I have an Ethernet device that works with Microchip's ENC28J60 chip perfectly. So if I want to connect a cable from a switch/controller, to device 1 (that has 2 RJ45 jacks), then have device 1 second port connect to device 2 1st port, then device 2 2nd port to device 3 1st port so communications will be communicated to all 3 devices.

Kind of like a RSTP network with daisy changed devices with their own separate IP addresses.

I found this thread for a 3 port passive HUB.

Also another reason is to not have to run cable from each device back to a central switch in a large warehouse or building. Each device can plug into the next device closest to it and so forth.

Basic diagram:

enter image description here

So if use just ENC28J60 chip... I would need to figure out how to preform the connections from ENC28J60 to a Micrel un-managed mode chip, so not having to add another MCU chip with more overhead.

I found this Application note from Microchip: For using • Configuration Straps for basic/auto configuration without MCU

I also searched here more and found the right topology - simple topology based on link aggregation, up to 200 Mbps of overall system performance is hypothetically reachable High speed data from microcontrollers to pc using daisy chain

  • \$\begingroup\$ buy a cheap 4 port ethernet switch \$\endgroup\$
    – jsotola
    Oct 28, 2020 at 22:26
  • \$\begingroup\$ Thanks, but needs to be embedded into device, and not reasonable to have inexpensive 4 port switches all through out a large building that could consist of 25 devices or so. \$\endgroup\$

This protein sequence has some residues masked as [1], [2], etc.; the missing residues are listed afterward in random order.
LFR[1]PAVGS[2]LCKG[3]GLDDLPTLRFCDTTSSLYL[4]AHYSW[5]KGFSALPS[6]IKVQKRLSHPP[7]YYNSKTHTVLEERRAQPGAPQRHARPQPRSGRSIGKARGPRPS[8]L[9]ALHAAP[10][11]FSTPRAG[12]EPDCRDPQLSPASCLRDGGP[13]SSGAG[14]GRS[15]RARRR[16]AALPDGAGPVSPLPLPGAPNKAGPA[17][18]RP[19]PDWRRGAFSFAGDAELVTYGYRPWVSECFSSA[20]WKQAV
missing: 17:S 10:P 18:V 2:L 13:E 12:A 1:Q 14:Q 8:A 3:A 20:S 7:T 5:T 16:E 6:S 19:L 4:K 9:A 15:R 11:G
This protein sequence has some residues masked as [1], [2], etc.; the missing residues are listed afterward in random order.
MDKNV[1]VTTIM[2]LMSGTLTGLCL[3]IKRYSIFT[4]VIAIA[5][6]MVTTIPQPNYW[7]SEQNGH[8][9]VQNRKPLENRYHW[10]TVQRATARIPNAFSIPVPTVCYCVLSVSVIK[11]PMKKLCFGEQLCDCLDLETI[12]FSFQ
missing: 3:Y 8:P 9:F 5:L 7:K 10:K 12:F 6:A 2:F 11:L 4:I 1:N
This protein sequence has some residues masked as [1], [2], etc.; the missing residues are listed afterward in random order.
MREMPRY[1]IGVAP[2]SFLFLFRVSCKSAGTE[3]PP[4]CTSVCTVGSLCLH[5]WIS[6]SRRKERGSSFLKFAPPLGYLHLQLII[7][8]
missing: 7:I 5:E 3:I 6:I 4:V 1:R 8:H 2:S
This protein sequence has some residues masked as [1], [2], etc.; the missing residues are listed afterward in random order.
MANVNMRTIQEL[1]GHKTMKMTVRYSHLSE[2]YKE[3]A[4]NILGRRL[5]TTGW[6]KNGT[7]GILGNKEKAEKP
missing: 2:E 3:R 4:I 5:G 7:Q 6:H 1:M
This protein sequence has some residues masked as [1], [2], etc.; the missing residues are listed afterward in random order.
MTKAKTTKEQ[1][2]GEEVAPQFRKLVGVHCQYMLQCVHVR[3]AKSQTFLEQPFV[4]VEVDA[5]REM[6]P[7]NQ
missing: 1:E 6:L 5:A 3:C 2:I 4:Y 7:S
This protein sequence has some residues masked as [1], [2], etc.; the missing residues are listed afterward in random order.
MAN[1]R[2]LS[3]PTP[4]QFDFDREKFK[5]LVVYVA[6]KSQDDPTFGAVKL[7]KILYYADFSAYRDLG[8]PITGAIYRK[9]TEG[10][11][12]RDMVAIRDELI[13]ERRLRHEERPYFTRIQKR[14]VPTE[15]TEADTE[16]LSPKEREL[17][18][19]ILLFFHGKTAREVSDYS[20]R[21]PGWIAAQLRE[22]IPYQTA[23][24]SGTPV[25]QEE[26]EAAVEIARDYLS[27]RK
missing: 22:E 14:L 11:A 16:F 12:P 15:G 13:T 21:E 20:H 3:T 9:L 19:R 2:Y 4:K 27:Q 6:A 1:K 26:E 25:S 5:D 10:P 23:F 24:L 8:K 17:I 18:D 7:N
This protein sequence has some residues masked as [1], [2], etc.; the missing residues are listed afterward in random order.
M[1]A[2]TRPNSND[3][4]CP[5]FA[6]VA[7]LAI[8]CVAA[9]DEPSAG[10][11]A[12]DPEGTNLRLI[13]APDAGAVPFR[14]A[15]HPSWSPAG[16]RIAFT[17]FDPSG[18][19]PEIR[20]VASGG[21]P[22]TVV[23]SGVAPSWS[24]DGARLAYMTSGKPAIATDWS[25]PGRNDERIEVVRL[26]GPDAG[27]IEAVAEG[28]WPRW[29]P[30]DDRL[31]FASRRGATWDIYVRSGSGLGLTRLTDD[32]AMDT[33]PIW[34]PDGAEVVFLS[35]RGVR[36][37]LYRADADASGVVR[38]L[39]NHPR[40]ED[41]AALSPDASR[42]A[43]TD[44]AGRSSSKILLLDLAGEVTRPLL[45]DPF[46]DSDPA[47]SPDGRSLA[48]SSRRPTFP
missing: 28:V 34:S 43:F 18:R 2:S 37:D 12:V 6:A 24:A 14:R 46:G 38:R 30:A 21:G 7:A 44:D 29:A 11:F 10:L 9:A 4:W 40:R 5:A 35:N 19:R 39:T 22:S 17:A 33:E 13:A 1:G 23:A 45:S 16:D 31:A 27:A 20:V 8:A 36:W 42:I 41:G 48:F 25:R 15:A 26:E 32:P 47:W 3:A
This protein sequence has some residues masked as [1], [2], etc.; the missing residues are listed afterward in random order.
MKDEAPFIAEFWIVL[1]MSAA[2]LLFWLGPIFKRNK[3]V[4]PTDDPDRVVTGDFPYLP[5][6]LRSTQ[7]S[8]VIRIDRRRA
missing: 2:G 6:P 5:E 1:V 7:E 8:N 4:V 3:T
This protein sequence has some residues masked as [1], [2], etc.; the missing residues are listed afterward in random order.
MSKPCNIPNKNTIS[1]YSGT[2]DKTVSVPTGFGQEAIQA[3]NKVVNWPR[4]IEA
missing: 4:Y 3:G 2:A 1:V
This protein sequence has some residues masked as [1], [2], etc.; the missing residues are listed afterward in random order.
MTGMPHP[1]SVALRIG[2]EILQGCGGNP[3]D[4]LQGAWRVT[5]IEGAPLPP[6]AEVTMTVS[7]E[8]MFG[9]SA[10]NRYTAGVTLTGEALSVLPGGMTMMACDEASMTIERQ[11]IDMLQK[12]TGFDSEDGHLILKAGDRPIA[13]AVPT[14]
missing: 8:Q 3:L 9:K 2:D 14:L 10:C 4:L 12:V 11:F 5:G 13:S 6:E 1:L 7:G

– blackedpi
    Oct 28, 2020 at 22:29
  • 1
    \$\begingroup\$ please draw a network topology diagram of your LAN \$\endgroup\$
    – jsotola
    Oct 28, 2020 at 22:31
  • 1
    \$\begingroup\$ Ethernet is not a bus, so a single segment can only contain two endpoints. Passive passthrough so more than 2 devices communicate over Ethernet using twisted pair is not possible. \$\endgroup\$
    – Justme
    Oct 28, 2020 at 22:41
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    \$\begingroup\$ The funny thing is that old-style Ethernet, pre-twisted pair, used a coax cable as a bus and devices could be add or removed from the bus at will, without disrupting other devices. Unfortunately, this technology is completely obsolete, as well as very speed limited. \$\endgroup\$
    – DoxyLover
    Oct 29, 2020 at 8:31

1 Answer 1


Splitting twisted-pair Ethernet passively cannot be done. Each Ethernet link is a point-to-point connection, where only two devices, one at each end of the cable, can communicate with each other.

  • \$\begingroup\$ Yes it can be. Passive diode hubs still work. \$\endgroup\$
    – Passerby
    Oct 29, 2020 at 21:30
  • \$\begingroup\$ @Passerby I seriously think that passive diode hubs won't work. If so, then please show evidence how it could possibly work, has it ever worked? How the TX and RX lines would be connected? How the devices would even negotiate the link up and running? Wouldn't the signal amplitude suffer from multiple terminations? Wouldn't the signal suffer from stubs and reflections? There is nothing like that in the Ethernet specs. \$\endgroup\$
    – Justme
    Oct 29, 2020 at 21:42

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